Plants grown in greenhouses are used to strong light. When you bring home a plant from a greenhouse and place it in low light, it may drop leaves and otherwise look scruffy for a while, but if it is a plant that adapts to low light conditions it will soon recover and put on new leaves, according to North Dakota State University Extension.
Chinese evergreens, dracaenas, cast iron plant and philodendrons are attractive plants that do well without a window nearby. Spathiphyllum, sometimes called the closet plant or peace lily, tolerates less light than any of the other common house plants. Ferns that do well in low light include the Rochford holly fern and the Dallas fern. Palms for low-light conditions include Kentia palm and parlor palm. Indoor palms need more water than other low-light plants.
Water plants in low-light conditions sparingly. Plants that don't receive much light don't need as much water as plants in strong light, and allowing them to sit in water causes the roots to rot.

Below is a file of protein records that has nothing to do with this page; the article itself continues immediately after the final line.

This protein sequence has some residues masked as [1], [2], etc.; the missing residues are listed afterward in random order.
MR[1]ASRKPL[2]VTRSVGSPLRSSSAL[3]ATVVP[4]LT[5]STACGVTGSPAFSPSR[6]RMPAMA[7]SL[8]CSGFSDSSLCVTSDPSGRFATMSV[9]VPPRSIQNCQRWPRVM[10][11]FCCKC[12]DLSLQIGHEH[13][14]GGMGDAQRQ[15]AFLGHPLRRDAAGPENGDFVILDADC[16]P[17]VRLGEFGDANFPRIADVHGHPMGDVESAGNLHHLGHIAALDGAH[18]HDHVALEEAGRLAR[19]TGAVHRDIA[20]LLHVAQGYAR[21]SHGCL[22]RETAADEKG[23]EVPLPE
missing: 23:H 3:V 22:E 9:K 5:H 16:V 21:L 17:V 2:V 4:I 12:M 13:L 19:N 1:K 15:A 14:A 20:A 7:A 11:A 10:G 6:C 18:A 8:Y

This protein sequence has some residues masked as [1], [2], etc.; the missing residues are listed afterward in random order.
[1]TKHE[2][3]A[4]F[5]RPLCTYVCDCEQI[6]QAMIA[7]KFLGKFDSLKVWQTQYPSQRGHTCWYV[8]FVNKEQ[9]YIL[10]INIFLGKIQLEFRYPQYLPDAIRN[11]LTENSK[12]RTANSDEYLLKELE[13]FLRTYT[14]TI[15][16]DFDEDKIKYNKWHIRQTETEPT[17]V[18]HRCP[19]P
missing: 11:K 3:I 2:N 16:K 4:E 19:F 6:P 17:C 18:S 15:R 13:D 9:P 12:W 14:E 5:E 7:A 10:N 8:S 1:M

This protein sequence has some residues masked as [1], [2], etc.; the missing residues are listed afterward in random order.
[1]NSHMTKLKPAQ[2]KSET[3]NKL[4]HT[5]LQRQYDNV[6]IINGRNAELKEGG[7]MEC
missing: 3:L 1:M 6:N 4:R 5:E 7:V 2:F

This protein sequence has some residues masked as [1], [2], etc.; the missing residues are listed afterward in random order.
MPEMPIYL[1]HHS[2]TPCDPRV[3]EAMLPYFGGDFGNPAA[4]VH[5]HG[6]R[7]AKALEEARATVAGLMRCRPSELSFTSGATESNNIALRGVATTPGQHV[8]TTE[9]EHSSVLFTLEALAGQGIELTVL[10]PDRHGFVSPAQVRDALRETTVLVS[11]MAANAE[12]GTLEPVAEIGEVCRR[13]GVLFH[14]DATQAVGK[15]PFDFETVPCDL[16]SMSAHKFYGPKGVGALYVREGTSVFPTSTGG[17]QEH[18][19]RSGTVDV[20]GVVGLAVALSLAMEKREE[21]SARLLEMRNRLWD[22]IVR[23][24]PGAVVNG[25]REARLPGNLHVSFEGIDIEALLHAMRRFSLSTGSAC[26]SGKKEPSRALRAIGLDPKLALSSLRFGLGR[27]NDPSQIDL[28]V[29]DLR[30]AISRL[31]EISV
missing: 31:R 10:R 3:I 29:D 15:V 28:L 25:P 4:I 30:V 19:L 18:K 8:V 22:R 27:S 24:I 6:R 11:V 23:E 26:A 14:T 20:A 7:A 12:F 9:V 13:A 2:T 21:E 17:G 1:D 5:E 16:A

Giving plants that grow in low light a brighter environment from time to time allows them to replenish themselves. Never move a plant that is accustomed to low light into direct sunlight. Instead, allow them some time in a bright room or shaded area outdoors, out of direct sunlight, advises NDSU Extension.
- Texas Cooperative Extension: Low Light House Plants
- North Dakota State University Extension: Interior Plantscaping with Large Houseplants
- University of Minnesota Extension: Indoor Plants for Low-light Conditions
low light houseplants, house plant light, indoor plant light
About this Author
Jackie Carroll is a freelance writer with more than 15 years experience. Her home & garden and nature articles have appeared in "Birds & Blooms" and "Alamance Today." She holds a Bachelor of Science in medical technology from the University of North Carolina.